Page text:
Next week BBC2 will launch a major new drama series based on the Booker Prize-winning historical novels of Hilary Mantel. Wolf Hall will tell the gripping story of Thomas Cromwell, a ruthless commoner who inveigles his way into the court of Henry VIII and eventually becomes the king's most powerful advisor.
Mark Rylance, Damien Lewis and Claire Foy will head an impressive cast in a lavish production that apparently cost £7million to make. But the show's creators will have their fingers crossed next Wednesday night, because Ms Mantel's many fans will be ready to pounce on anything that falls below the impeccably high standards of her novels.
Adapting books for the small screen can be a tricky business, but at least Wolf Hall has the BBC in its corner. They're past masters of the literary adaptation game, and feature prominently on our list of the best TV novel adaptations ever, which starts with an absolute classic.
1. I, Claudius
Jack Warden's adaptation of Robert Graves' historical novels got the moral majority all in a flap back in 1976 due to its racy, violent content. But dodgy sets aside, it's one of the truly great TV shows, and Derek Jacobi made his name playing the stammering Claudius, who emerges as a surprisingly competent ruler in the aftermath of his crazy nephew Caligula's death.
2. Strumpet City
You have to admire the nerve of RTE and producers Tony Barry and John Kelleher for taking on James Plunkett's historical epic in the first place. A clever adaptation by Hugh Leonard helped memorably recreate the squalor and upheaval of Dublin in the early years of the 20th century. Peter O'Toole gave it socks as union leader James Larkin, but David Kelly stole the show as Rashers Tierney.
3. Pride & Prejudice
Jane Austen's timeless novel has been adapted for big and small screens many times, but Andrew Davies' 1995 TV series is certainly the most memorable. American actress Jennifer Ehle starred as Elizabeth Bennet, a penniless but resolute young woman who refuses to be impressed by the wealth and swagger of landed gent Mr Darcy, played by a wonderfully grumpy Colin Firth.
4. Bleak House
It's Andrew Davies again, this time taking on one of Charles Dickens' most devilishly complex novels and producing a TV masterpiece. Gillian Anderson was perfectly cast as the haughty and stylish Lady Dedlock, a society beauty whose respectable marriage to Sir Leicester Dedlock hides a dark secret in her distant past. And Charles Dance played a scheming barrister who'd put you off lawyers for good.
5. Brideshead Revisited
ITV's sumptuous 1981 drama remained pretty faithful to Evelyn Waugh's novel, but managed to be a lot more entertaining. A young Jeremy Irons played Charles Ryder, a student at Oxford in the 1920s who becomes best friends with the charming and dissolute Lord Sebastian Flyte (Anthony Andrews). Charles is impressed by the splendour of Sebastian's family estate, but even more taken with his beautiful sister.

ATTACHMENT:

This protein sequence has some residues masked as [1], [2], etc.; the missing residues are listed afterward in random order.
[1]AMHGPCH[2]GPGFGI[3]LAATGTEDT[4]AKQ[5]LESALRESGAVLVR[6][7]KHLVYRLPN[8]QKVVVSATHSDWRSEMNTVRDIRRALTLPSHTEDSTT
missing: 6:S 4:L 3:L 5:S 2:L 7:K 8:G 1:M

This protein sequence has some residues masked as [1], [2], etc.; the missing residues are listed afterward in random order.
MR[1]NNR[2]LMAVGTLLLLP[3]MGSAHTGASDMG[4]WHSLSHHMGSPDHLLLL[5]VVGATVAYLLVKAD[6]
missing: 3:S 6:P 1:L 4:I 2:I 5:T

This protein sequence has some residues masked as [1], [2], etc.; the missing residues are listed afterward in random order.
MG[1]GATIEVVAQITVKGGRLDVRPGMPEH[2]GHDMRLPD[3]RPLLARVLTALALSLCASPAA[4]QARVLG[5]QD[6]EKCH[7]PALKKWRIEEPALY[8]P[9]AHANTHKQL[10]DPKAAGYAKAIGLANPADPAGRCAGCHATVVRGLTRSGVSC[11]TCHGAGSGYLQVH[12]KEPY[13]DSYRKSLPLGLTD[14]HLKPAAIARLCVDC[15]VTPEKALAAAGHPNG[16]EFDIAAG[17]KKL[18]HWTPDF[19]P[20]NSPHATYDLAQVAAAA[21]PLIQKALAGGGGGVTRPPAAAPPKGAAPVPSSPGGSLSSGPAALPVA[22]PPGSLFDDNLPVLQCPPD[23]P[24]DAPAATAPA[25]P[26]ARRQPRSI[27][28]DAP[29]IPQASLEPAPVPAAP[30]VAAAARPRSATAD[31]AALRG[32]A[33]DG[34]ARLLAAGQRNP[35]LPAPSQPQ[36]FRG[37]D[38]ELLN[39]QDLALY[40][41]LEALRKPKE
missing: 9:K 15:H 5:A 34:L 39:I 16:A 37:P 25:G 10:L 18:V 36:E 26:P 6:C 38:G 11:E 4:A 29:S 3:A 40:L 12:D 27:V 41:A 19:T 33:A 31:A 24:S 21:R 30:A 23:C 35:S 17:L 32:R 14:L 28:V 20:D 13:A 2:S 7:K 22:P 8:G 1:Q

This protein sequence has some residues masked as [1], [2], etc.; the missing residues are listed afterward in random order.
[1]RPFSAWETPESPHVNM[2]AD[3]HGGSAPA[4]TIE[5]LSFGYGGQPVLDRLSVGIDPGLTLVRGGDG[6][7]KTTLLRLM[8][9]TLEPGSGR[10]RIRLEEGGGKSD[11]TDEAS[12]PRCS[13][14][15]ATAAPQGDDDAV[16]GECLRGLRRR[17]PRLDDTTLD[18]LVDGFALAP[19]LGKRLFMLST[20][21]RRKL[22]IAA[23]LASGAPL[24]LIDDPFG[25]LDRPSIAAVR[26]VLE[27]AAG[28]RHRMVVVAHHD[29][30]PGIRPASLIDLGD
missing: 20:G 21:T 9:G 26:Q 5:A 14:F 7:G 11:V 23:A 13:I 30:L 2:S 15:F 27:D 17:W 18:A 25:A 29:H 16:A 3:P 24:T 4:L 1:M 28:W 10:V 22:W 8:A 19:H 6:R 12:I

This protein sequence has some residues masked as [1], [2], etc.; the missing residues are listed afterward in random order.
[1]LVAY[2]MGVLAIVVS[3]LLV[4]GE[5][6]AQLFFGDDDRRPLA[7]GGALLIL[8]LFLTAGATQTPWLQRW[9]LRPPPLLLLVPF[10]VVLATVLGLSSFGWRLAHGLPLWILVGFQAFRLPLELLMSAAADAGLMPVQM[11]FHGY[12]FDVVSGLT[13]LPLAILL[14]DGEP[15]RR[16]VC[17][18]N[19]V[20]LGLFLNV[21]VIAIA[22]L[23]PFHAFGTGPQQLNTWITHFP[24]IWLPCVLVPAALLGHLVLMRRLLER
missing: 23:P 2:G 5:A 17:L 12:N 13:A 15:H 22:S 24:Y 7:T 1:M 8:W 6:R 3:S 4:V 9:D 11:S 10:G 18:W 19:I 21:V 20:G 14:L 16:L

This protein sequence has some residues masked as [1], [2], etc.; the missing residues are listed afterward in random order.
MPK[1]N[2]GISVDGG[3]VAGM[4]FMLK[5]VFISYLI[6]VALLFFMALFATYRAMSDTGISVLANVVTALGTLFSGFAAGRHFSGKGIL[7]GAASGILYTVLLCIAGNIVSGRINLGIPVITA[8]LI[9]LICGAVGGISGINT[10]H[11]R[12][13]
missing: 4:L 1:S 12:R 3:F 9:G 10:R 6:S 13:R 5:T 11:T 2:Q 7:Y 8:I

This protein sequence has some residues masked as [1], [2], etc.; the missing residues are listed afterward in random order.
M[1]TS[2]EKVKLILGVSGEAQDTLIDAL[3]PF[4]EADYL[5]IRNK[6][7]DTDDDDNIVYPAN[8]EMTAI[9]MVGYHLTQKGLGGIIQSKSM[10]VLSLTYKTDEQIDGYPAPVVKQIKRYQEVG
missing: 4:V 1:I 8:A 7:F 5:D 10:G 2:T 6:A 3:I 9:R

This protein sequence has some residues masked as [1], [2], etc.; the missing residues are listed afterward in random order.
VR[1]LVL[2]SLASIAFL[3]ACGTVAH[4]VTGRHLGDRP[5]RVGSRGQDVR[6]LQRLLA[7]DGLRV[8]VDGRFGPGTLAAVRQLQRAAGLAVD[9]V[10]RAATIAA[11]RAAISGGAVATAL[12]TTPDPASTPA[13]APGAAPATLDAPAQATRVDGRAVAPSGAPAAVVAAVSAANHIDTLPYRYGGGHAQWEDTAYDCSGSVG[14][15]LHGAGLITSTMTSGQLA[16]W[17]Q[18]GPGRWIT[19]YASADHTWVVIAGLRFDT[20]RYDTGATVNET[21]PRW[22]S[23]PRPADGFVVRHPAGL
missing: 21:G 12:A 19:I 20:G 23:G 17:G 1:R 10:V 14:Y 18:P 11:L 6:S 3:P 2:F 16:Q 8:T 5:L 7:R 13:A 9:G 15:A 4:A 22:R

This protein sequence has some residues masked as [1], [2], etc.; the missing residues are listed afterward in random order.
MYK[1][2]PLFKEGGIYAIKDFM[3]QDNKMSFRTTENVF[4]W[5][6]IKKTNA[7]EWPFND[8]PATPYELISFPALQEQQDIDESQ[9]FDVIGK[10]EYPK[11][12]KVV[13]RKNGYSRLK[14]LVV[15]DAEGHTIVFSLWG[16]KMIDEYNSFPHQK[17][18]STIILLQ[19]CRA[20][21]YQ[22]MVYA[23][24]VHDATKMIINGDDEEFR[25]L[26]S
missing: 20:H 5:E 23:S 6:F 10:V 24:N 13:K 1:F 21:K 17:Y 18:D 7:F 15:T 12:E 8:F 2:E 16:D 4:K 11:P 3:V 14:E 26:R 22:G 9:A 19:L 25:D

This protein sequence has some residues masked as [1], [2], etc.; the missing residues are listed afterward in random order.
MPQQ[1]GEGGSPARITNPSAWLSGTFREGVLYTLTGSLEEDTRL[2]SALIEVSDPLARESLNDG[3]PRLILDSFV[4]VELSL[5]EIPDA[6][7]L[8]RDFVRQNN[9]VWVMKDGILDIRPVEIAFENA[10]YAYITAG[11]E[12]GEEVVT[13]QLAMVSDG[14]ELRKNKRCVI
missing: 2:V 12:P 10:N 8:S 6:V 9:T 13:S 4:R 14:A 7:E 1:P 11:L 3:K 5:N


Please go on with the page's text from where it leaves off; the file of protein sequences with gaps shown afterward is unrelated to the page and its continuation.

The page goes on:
Few recall that Showtime's Emmy-winning crime drama was actually based on a novel, Jeff Lindsay's 2004 book Darkly Dreaming Dexter. But it took some wonderfully dark adapting and Michael C. Hall's brilliant acting to turn Dexter Morgan into TV's favourite psychopath. A blood-spatter analyst by day, and a serial killer by night, Dexter does his best to only murder those victims who so richly deserve their fate.
7. The Vampire Diaries
Set in a small Virginia town literally crawling with supernatural phenomena, The Vampire Diaries stars Nina Dobrev as Elena Gilbert, a teenage girl who brings down all manner of trouble on herself and her family when she falls in love with a 163-year-old vampire. But the show that seemed so fresh was actually based on a book by L.J. Smith that had been knocking around since the early 1990s.
Arthur Conan Doyle's drug-addicted detective has been a popular character in TV and films since the 1940s, but in 2010 Mark Gatiss and Steven Moffat gave Sherlock Holmes a daring makeover by depicting him in the present day. Benedict Cumberbatch is Holmes, an arrogant and socially remedial private investigator who's consulted by the great and the good whenever a major crime goes down in London.
9. House of Cards
A lot of people think that Netflix's award-winning political thriller House of Cards is based on the 1990 BBC TV series of the same name, but in fact both shows were inspired by a satirical 1989 novel by Conservative politician Michael Dobbs. In the Netflix version, Kevin Spacey is Frank Underwood, an oily South Carolina congressman who does unspeakable things in order to reach the White House, and doesn't even have the good manners to be ashamed of himself.
10. Game of Thrones
Four seasons in and the manic support for this epic fantasy series shows no sign of waning, but it's all due to the original stories of George R. R. Martin. Originally published in the mid-90s to little acclaim, his Game of Thrones novel was the beginning of a five-book cycle set in the mythical kingdoms of Westeros and Essos. It was HBO which backed the TV adaptation, made with a mix of intrigue, sex and violence that has proved totally irresistible.